Since North Korea solicited international assistance due to famine in 1995, the international community has provided billions of dollars of aid to the country. Despite multiple challenges from donors' perspectives, bilateral donors continue to extend aid grants that play a significant role in sustaining North Korea's dysfunctional economy. Nevertheless, there are great variations among bilateral donors in terms of aid amounts to North Korea. This article investigates the determinants of donors' aid allocation decision to North Korea and finds that dyadic factors – diplomatic ties, foreign policy similarities, and bilateral trade volume – are significantly associated with some donors' aid allocation to this country. It shows that, consistent with their aid allocations elsewhere, Nordic Plus donors have different aid policies toward North Korea compared to those of non-Nordic Plus donors. This article suggests the need for donors' concerted efforts to make changes in North Korean economy and society.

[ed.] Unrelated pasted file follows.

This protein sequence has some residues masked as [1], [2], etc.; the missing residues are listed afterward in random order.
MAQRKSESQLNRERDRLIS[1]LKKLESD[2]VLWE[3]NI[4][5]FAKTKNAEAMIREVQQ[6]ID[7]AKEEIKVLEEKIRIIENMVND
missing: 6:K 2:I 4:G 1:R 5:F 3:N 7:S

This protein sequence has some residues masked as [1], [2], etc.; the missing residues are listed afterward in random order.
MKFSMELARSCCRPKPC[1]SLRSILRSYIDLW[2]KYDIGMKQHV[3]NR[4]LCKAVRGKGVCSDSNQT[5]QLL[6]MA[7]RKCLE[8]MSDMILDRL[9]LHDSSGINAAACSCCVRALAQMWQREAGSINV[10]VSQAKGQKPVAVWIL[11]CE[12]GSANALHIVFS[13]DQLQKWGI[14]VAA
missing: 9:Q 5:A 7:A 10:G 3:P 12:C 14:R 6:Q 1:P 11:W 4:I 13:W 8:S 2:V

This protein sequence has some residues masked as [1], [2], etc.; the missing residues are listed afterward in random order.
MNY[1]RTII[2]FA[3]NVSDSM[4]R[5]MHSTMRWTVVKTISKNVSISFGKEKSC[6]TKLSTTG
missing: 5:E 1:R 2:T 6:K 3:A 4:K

|Number of pages||27|
|Publication status||Published - 2021 Aug|
Bibliographical noteFunding Information:
This work was supported by the Ministry of Education of the Republic of Korea, the National Research Foundation of Korea (NRF‐2018S1A3A2075117), and Yonsei University Research Grant.
© 2021 Center for International Studies, Inha University
All Science Journal Classification (ASJC) codes
- Sociology and Political Science
- Political Science and International Relations